In search of Switzerland: Igor Ponti explores the Confoederatio Helvetica. The Swiss cross comes to mind, the Swiss army knife, the Alps, cheese of course, or perhaps fine chocolate: but just what is typically Swiss? What characterizes the country and its people, and connects the various regions despite their different languages? These questions led Swiss photographer Igor Ponti (*1981), who focuses on traditional and emerging identities, on a cross-canton journey—with the odd detour. He discovers expressive visual Helvetisisms and, in part in a mocking or affectionate way, points out distinctions between the cantons that nevertheless connect them in terms of culture and territory: freeways cut through picturesque landscapes, a massively carved William Tell stands by the wayside, wurst stands sell cervelat or fried sausage, a charming, old wooden house causes one to feel nostalgic, garden gnomes wear red and white, concrete antitank barriers protect the endangered idyll.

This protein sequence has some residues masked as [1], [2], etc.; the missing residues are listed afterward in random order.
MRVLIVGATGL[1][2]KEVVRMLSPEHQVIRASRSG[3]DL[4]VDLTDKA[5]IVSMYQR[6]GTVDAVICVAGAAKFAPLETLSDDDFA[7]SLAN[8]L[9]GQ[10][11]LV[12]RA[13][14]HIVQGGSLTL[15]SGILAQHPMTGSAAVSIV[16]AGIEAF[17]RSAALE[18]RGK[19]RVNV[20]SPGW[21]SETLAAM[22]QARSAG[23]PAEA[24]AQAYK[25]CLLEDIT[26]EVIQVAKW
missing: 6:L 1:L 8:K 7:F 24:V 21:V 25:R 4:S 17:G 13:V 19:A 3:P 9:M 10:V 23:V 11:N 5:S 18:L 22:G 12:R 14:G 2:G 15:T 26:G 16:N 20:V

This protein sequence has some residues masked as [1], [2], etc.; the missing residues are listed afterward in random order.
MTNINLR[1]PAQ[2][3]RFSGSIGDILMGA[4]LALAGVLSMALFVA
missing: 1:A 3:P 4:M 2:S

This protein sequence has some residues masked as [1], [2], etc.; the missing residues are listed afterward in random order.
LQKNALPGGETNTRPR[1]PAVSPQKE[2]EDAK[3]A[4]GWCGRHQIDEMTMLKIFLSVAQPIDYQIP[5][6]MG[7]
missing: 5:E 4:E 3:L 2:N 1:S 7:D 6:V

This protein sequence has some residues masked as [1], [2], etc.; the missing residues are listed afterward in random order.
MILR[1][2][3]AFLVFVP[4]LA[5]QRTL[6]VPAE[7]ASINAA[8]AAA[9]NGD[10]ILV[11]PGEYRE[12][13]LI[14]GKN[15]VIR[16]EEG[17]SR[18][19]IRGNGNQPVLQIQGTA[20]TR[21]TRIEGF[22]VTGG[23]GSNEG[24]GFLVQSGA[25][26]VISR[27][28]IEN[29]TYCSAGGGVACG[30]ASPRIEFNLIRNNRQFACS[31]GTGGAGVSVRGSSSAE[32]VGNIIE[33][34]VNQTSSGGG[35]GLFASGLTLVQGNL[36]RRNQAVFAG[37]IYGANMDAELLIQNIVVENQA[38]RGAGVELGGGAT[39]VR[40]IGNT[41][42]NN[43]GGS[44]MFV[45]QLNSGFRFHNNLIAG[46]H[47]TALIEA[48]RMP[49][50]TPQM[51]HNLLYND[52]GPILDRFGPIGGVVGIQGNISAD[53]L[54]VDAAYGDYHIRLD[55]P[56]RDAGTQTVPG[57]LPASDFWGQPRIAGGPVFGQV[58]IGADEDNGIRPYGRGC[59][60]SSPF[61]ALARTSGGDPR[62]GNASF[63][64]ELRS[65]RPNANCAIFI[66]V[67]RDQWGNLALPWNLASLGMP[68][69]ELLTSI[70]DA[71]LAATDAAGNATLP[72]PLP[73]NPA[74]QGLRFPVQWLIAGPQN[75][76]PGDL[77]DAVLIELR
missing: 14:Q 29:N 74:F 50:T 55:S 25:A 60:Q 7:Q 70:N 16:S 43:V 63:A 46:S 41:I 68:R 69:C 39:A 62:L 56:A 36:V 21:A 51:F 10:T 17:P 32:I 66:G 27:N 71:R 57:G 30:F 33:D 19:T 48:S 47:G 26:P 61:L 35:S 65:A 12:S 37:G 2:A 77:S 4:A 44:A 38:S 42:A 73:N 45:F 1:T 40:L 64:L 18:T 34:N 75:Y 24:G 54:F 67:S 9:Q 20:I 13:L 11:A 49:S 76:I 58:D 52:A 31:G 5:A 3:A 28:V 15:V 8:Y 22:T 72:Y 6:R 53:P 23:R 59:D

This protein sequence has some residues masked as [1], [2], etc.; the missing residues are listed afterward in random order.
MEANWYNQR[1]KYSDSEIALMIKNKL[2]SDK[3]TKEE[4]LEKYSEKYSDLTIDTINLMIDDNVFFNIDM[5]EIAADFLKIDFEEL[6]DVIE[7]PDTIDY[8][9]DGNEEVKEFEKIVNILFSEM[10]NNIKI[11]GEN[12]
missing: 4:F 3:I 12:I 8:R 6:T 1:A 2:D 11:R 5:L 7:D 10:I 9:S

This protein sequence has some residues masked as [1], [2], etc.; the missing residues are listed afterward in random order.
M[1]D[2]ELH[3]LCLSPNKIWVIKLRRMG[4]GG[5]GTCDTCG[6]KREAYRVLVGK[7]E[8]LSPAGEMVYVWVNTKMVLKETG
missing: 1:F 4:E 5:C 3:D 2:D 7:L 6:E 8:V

Igor Ponti (born in 1981) lives in Lugano, Switzerland; in 2013, he obtained support from the Swiss Arts Council Pro Helvetia, whose aim was to promote new talents in the field of photography. His images have been part of both personal and private exhibitions.
Hatje Cantz publishes art, photography, design, and architecture books with a focus on contemporary art.